In the fall of 1928, L.D. was up for re-election. Not surprisingly, his opponent, the grocery tycoon William Malkin, focused his campaign on the Lennie report and the issue of police corruption. The problem, said Malkin, was not with the individual police officer. The problem was L.D., his lax attitude toward vice and his interference with the force.
L.D. had little to say in his defence. The 1928 election was not his finest hour. Sensing he was in trouble, he resorted to personal abuse. He accused Malkin of receiving support from the Ku Klux Klan, which attempted to establish itself in the city during the '20s. It was a hypocritical charge, coming from someone who early in his career had courted the extreme anti-Asiatic vote, and completely untrue. L.D. also claimed he had been offered a bribe by Malkin supporters to withdraw from the election. He said Malkin was an elitist because he drove a Packard, that he was a tool of eastern capitalists, that his grocery business sold produce grown in the United States. In other words, he stayed as far away as he could from the issues.
Age may also have been a factor in the election. At 71, L.D. was 11 years older than Malkin. Voters may have decided he was getting too frail for the job. Furthermore, Malkin was a pillar of the local establishment, a patron of the arts, owner of a successful business. Amalgamation of Vancouver with Point Grey and South Vancouver was set for the beginning of 1929. If voters were looking for someone to run a vastly expanded civic administration, with all the complexities that it would bring, they might naturally have opted for the prosperous merchant rather than the failed publisher.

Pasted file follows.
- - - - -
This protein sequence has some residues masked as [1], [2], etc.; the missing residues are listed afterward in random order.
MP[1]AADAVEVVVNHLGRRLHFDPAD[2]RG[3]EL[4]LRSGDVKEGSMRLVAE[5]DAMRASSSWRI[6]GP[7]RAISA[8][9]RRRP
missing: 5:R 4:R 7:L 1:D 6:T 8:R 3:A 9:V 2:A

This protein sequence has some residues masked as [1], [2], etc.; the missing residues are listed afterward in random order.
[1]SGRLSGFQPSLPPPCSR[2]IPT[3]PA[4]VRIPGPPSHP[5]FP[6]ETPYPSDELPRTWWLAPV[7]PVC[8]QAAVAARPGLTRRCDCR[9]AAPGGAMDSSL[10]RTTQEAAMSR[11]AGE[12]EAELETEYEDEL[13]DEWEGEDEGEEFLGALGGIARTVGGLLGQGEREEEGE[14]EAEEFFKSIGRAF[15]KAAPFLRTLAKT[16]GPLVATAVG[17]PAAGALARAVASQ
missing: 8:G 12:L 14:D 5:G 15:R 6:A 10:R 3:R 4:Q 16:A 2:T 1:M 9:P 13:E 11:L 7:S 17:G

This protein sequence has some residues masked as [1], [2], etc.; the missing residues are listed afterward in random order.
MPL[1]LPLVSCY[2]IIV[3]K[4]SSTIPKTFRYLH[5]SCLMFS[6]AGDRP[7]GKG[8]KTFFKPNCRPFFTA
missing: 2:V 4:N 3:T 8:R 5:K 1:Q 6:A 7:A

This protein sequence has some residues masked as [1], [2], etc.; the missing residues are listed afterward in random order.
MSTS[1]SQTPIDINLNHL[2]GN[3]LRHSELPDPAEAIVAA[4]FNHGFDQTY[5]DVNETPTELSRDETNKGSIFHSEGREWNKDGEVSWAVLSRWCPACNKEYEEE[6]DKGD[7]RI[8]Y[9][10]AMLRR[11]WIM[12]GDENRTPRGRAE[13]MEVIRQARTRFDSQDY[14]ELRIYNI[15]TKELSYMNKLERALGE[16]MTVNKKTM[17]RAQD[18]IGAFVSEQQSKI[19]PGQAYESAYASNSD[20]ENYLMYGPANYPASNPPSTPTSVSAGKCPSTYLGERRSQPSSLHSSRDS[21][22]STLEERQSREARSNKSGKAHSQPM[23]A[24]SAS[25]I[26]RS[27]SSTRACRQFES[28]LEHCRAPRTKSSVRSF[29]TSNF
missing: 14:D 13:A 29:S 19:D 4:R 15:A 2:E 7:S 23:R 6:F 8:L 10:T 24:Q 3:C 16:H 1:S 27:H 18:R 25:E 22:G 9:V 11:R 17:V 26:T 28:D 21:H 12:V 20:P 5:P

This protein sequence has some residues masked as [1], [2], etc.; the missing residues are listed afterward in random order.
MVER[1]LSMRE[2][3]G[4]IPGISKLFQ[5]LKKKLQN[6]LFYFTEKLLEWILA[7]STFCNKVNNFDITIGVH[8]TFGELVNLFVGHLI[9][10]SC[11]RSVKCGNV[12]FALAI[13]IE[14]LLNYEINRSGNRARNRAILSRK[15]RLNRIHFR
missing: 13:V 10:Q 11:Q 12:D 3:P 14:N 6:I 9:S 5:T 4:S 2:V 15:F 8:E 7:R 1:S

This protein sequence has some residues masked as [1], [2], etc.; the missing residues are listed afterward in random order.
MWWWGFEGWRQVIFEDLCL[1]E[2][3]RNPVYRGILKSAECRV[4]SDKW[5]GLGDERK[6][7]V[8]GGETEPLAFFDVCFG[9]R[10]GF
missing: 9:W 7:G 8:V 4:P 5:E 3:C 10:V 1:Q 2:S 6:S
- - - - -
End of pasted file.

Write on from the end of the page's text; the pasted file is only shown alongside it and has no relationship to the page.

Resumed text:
The most important issue, however, the one that more than any other caused L.D.'s defeat, was police corruption. It was the first plank in Malkin's platform and the constant headline in the daily press. The election, said Malkin, who was supported by an anti-vice group called the Christian Vigilance League, was a fight for "clean government." His first act as mayor would be to "purify" the police force. The mayor's office was under the influence of "a vicious professional vice ring," charged The Sun. L.D.'s administration of the police was "a scandal and a shame," proclaimed The Province. Everyone seemed to agree that hoodlums ruled the streets while venal politicians looked the other way. In the end, the surprise is not that L.D. lost the 1928 election but that he came as close as he did to winning.
Adapted from Daniel Francis's book L.D.: Mayor Louis Taylor and the Rise of Vancouver, to be released in April by Arsenal Pulp Press.
Daniel Francis is scheduled to give a talk at the Vancouver Museum 7 p.m. on April 6, the 118th anniversary of the city's incorporation, which has been proclaimed Mayor Lewis Taylor Day by Mayor Larry Campbell. Events to mark the city's birthday are planned all day at the Vancouver Museum, and admission is free.